The 1954 decision by the Supreme Court of the United States in Brown v. Board of Education of Topeka, Kansas, represented a turning point in the history of the United States. (144) Reversing the 1896 Plessy v. Ferguson ruling, which said that racially "separate but equal" public institutions were legal, the court held that segregated public schools were "inherently unequal" and denied black children equal protection under the law. It later directed that the state provide desegregated educational facilities "with all deliberate speed." Kansas had been only one of many states that had "separate but equal" schools that were affected by the decision. Although Southern white officials sought to obstruct implementation of the Brown decision, many blacks saw the ruling as a sign that the federal government might intervene on their behalf in other racial matters.
The court ruled that the schools would have to come up with a solution to the problem of desegregating the schools. Special schools called "Magnet Schools" were set up. These schools were designed as a desegregation method. There were three methods used in the desegregation of the schools. Black students were bussed out to the suburbs to attend white schools, white children were bussed into the city to attend black schools, or both races were mixed in different schools. There are two types of magnet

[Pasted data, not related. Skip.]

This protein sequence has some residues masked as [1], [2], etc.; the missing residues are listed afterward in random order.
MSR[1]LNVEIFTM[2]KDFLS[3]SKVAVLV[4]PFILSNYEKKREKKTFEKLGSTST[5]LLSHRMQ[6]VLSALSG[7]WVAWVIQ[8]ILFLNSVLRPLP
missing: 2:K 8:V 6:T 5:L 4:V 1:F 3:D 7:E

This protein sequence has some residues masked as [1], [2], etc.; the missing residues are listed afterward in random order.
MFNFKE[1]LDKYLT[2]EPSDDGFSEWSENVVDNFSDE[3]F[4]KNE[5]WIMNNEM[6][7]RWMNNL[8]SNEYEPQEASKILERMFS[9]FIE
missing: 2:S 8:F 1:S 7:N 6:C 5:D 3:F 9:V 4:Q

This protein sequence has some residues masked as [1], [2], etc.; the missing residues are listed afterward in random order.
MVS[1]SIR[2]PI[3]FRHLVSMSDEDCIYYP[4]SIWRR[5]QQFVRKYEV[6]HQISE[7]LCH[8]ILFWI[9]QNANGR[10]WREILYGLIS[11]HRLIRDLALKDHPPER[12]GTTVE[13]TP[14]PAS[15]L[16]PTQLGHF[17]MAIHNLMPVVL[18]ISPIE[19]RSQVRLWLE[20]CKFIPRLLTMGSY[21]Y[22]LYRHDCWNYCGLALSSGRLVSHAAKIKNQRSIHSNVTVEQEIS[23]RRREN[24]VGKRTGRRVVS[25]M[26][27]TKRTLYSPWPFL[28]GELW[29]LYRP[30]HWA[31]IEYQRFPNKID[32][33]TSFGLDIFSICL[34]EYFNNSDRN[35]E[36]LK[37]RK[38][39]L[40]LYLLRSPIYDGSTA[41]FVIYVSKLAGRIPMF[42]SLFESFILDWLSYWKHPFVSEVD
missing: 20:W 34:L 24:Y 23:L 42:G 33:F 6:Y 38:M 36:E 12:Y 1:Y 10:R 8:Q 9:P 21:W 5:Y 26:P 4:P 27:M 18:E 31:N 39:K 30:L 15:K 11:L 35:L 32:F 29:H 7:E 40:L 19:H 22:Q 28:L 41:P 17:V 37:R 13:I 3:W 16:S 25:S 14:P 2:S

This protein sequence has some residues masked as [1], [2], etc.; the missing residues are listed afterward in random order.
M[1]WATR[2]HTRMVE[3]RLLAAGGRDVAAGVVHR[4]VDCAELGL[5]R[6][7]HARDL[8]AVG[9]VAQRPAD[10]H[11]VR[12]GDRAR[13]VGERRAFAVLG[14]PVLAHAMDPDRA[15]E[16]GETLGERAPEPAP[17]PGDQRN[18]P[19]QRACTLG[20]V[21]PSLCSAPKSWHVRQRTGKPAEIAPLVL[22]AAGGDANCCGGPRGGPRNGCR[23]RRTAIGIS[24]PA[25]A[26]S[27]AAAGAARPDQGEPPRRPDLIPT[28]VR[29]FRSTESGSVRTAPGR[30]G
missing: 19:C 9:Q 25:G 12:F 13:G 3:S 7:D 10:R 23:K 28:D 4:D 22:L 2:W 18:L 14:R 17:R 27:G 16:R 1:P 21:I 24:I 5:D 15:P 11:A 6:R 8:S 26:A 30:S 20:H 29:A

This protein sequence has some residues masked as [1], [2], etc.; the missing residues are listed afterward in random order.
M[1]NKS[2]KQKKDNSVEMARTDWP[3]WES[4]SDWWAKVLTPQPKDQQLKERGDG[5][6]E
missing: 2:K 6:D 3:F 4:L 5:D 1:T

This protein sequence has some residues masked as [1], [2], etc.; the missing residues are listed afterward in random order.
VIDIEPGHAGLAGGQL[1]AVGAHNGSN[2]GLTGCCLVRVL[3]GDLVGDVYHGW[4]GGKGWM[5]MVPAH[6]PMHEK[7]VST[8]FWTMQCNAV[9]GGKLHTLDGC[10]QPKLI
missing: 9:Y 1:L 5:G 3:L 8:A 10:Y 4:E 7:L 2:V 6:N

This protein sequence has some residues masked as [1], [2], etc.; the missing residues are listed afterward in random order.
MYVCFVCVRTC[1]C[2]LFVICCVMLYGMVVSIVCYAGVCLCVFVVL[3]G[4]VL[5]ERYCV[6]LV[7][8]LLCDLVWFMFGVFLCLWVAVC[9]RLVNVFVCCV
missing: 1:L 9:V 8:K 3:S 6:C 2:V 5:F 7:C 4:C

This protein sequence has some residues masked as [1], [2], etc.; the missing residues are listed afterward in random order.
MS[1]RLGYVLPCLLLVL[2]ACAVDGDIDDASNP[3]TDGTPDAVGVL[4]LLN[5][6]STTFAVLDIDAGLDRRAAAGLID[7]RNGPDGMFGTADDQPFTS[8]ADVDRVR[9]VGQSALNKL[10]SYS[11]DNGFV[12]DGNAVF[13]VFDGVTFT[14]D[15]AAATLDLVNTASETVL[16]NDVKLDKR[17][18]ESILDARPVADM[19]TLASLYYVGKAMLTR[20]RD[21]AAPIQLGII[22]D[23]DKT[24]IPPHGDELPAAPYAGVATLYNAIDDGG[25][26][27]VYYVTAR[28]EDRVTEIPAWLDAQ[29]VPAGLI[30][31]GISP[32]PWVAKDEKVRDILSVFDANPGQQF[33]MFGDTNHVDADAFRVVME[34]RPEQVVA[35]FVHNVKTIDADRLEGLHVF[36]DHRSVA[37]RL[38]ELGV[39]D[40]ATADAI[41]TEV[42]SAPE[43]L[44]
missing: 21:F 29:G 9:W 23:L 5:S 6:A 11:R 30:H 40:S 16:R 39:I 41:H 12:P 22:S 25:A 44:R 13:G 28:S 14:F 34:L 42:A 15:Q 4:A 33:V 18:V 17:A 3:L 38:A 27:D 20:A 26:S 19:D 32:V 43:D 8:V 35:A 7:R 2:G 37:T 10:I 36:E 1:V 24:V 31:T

schools. The full site school is where all students in a particular district transfer into the school and are mixed together in the magnet program. Partial site programs offer a special magnet program within a "non-magnet" general school, even though students still transfer into the school to participate in the magnet curriculum. The focus of these schools is to achieve racial balance and increase educational quality. (146)